In case it escaped your notice, on-line retailer Wiggle has changed hands from one private equity firm to another in the past week.
Investor Bridgepoint took the business off the hands of current owners ISIS for £180M ($280M US/€210M). A handsome sum for a business started in 1999.
Looking at the numbers, ISIS investors have done pretty well out of the deal too, achieving an IRR of 69% and a yield of x15 against their initial investment. ISIS made their initial investment in 2005. You can read more about the deal on the ISIS website here and more about the investment milestones here.
It's pretty common in private equity circles for businesses to be passed along the chain. Investors tend to handle businesses with a certain value, when they achieve their growth plan, they exit, take their money and go off and find a new project. This is a textbook deal.
Wiggle have seen some amazing growth numbers, driven by a number of different factors including: -
1) A devalued currency meaning that their export numbers have dramatically increased and international markets have been opened up.
2) Industry disruption with the local bike shop marketplace being challenged by a shift to the internet for commodity items by buyers.
3) Buying power. The bigger the business has become the more powerful it has also become, giving it capability to take volume deals from manufacturers. I download their accounts every year and they've increased stockholding from around £7M to £15.7M vs. the previous year. They can't risk to be out of stock.
No doubt there will be an army of independent bike retailers, spitting feathers over a pint at this news plus the impact that on-line retailing has had in their margin retention.
On-line retailing is disruptive. I've seen it impact into the multi-tiered business model that I run in my day job. One thing I do know however is you cannot fight it, the move to on-line is a major trend driven by buyers, not sellers.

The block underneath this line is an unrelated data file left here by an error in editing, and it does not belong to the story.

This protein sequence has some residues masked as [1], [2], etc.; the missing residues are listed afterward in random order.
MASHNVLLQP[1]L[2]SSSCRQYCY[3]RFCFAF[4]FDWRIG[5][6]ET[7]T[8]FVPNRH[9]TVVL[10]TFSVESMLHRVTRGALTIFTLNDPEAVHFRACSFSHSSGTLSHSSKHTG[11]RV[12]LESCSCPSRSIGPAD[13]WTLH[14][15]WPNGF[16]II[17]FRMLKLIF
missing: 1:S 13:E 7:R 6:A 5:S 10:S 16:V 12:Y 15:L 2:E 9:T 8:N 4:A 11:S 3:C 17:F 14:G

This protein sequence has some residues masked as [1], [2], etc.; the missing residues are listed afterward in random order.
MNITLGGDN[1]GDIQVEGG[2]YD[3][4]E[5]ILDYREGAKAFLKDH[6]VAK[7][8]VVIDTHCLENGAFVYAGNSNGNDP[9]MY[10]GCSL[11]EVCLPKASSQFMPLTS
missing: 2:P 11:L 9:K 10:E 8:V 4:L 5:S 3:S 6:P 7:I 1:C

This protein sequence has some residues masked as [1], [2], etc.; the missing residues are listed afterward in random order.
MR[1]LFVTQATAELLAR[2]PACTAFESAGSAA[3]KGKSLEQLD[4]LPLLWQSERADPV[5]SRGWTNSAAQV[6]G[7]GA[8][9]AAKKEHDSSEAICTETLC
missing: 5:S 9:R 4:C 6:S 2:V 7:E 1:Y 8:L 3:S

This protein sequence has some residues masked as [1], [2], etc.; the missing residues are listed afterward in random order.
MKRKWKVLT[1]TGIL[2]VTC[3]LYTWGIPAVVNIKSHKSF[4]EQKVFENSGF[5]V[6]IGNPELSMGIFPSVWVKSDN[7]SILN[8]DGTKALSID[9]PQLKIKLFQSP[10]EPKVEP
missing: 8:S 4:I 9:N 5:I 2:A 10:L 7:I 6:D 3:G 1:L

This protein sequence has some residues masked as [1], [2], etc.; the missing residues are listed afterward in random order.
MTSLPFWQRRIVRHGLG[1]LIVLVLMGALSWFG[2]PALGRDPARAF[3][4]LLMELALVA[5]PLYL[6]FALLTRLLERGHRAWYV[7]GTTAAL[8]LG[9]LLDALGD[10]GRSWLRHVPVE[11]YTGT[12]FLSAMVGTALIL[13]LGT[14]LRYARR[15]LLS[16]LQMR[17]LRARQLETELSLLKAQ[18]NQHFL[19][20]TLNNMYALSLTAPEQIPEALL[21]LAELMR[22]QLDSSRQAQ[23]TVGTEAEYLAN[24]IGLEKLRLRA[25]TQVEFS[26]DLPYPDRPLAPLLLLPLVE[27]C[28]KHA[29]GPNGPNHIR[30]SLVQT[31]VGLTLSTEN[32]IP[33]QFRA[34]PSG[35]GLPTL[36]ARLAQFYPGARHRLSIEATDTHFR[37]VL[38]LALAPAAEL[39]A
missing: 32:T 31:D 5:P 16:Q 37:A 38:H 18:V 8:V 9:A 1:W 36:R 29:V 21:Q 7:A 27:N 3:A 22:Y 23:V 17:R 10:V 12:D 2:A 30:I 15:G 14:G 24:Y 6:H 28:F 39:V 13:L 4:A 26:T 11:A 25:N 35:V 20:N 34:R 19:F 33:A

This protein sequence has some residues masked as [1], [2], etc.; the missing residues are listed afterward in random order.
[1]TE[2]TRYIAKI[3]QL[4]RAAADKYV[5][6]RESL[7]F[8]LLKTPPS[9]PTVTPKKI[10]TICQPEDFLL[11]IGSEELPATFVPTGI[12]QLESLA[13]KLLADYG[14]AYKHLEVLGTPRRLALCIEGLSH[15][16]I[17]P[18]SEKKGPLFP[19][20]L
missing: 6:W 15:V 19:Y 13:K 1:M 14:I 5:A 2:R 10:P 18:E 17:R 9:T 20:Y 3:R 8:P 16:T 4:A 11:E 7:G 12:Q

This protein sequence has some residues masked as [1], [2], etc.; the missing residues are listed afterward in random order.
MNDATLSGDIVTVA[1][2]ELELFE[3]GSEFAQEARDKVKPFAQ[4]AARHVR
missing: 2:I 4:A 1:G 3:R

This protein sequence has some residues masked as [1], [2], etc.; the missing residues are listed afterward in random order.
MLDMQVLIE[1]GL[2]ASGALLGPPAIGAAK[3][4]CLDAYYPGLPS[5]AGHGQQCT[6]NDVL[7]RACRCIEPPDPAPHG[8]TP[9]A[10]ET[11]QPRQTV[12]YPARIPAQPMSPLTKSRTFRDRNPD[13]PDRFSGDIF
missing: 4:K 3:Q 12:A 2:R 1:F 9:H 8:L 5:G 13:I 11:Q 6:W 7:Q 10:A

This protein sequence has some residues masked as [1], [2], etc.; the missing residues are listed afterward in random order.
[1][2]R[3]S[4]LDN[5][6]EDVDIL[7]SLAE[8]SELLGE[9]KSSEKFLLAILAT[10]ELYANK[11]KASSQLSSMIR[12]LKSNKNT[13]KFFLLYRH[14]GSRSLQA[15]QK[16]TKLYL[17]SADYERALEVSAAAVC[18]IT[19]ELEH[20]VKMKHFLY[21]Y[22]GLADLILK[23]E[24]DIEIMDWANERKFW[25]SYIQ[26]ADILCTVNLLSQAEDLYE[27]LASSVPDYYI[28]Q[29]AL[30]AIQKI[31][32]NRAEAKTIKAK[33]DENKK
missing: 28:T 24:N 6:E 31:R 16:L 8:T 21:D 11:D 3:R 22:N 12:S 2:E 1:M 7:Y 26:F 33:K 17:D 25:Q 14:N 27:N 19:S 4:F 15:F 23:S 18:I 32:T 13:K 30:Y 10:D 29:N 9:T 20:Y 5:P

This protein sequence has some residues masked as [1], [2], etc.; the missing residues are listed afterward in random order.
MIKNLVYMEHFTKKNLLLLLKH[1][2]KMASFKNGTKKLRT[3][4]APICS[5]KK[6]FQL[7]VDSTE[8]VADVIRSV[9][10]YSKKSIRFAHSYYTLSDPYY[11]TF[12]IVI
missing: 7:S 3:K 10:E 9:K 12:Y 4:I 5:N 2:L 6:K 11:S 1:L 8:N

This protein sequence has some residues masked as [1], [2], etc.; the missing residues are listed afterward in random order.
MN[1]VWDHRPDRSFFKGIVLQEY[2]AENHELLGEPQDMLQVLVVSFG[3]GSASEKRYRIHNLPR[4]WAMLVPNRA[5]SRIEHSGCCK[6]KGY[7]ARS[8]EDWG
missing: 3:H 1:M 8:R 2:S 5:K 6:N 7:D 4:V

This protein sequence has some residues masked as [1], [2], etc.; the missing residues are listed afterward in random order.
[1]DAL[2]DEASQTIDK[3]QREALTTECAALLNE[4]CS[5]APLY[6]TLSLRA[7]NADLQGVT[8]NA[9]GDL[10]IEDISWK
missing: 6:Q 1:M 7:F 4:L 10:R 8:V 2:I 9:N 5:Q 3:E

Buyers want value and convenience and Wiggle spotted this trend and went for it. I talk about this a lot. Two types of buyers exist nowadays, I-WIN (I Want It Now = price insensitive) or I-WAIT (non-urgent = price sensitive).
Local bike shops have to play to their strengths if they want to survive. They need to push the distributors in the industry to get more efficient and reduce their costs for pass through, club together more into buying collectives to have a bigger voice with manufacturers and look for more exclusive products for sale. I'm talking from ten years experience of this issue in information technology.
Ultimately, local bike shops need to give a reason for you to visit when you're not in I-WIN mode and the manufacturers also need to work with the channel to incentivise customers. The smart dealers will have already figured out that geo-location, proximity marketing and google local search gives them a big advantage over businesses like Wiggle, but they should also be realistic that you can't make 35% of every line you stock, you have to blend your margin across your entire product assortment.
Ultimately, Wiggle will continue to go from strength to strength. They have a new investor, with mountains of cash, more money for search engine marketing and expansion. I'm pretty sure they'll break the £100M barrier in their next financial year.